On 21 February, the world will be celebrating the 10th International Mother Language Day. The Day is an especially promising opportunity to recall what is at stake for Dhivehi.
Dhivehi is among the 350 odd languages in the world with over 100,000 native speakers. And like the vast majority of those languages, Dhivehi also faces significant threats to its survival. According to experts, some telltale signs of a language under threat include youngsters preferring to speak in other languages and mixing it with other languages. These two signs are clearly visible with regard to Dhivehi. To counter this however, Dhivehi has an important survival advantage: Its status as the official language of Maldives.
Disappearing from bookshelves and CD stores:
In the 90s it was common to see young office girls reading Binma Waheed and Nahla's stories. Not anymore. Dhivehi novels have all but disappeared from offices and even bookshops. The leading publisher in the Maldives, Novelty, no longer publishes Dhivehi novels because they are not profitable.
The story is similar with Dhivehi music. Nearly 90% of songs stocked by music shops are English and Hindi CDs. The classical Dhivehi songs of the 70s and 80s have all but disappeared except in the series of 'E-Handhaan' CDs produced by Voice of Maldives.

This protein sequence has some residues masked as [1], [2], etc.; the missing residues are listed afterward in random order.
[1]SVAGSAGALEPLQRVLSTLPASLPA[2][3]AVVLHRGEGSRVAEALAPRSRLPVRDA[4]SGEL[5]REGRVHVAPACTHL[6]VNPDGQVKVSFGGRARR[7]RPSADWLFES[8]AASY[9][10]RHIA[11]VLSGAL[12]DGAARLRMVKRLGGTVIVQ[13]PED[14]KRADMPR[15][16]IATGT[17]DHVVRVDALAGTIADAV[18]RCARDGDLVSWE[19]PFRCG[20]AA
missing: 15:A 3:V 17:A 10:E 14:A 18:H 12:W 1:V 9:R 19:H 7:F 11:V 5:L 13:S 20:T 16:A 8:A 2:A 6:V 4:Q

The disdain shown by the current generation of Maldivians to Dhivehi literature is also reflected in student attitudes towards teaching Dhivehi at school. For nearly all students their most hated subject is the compulsorily taught Dhivehi language.
Why Dhivehi matters:
So the question is should we allow Dhivehi die a slow a death? Definitely not. Dhivehi language is absolutely vital to the identity of Maldivians as a people and Maldives as a country, because it is the only feature we all share and which few others have. It is a strategic factor in our advances towards sustainable development and the harmonious coordination of our affairs.
Far from being a field reserved for writers, Dhivehi lies at the heart of all social, economic and cultural life. Dhivehi does matter to all of us. It matters when we want to promote cultural diversity, and fight illiteracy, and it matters for quality education, including teaching in the first years of schooling. It matters in the fight for greater social inclusion, for creativity, economic development and safeguarding indigenous knowledge.
What can be done to develop and preserve Dhivehi
Make Dhivehi more computer friendly:
- Develop a spell checker program. For this the National Center must first develop guidelines for breaking down sentences into distinct words.
- Develop more fonts for different uses, for example large sizes for use on bill boards; mobile phone fonts etc.
Make Dhivehi more student friendly:
- Eliminate advanced literary forms such as 'raivaru' from school syllabi and make the lessons more interesting.